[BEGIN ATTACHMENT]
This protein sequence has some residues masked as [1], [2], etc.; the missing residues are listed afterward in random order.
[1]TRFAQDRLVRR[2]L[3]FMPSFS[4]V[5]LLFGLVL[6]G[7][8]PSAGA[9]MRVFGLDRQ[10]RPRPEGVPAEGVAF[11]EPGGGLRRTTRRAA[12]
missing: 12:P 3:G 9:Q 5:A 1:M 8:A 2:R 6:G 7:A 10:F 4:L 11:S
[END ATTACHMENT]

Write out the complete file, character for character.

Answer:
This protein sequence has some residues masked as [1], [2], etc.; the missing residues are listed afterward in random order.
[1]TRFAQDRLVRR[2]L[3]FMPSFS[4]V[5]LLFGLVL[6]G[7][8]PSAGA[9]MRVFGLDRQ[10]RPRPEGVPAEGVAF[11]EPGGGLRRTTRRAA[12]
missing: 12:P 3:G 9:Q 5:A 1:M 8:A 2:R 6:G 7:A 10:F 4:L 11:S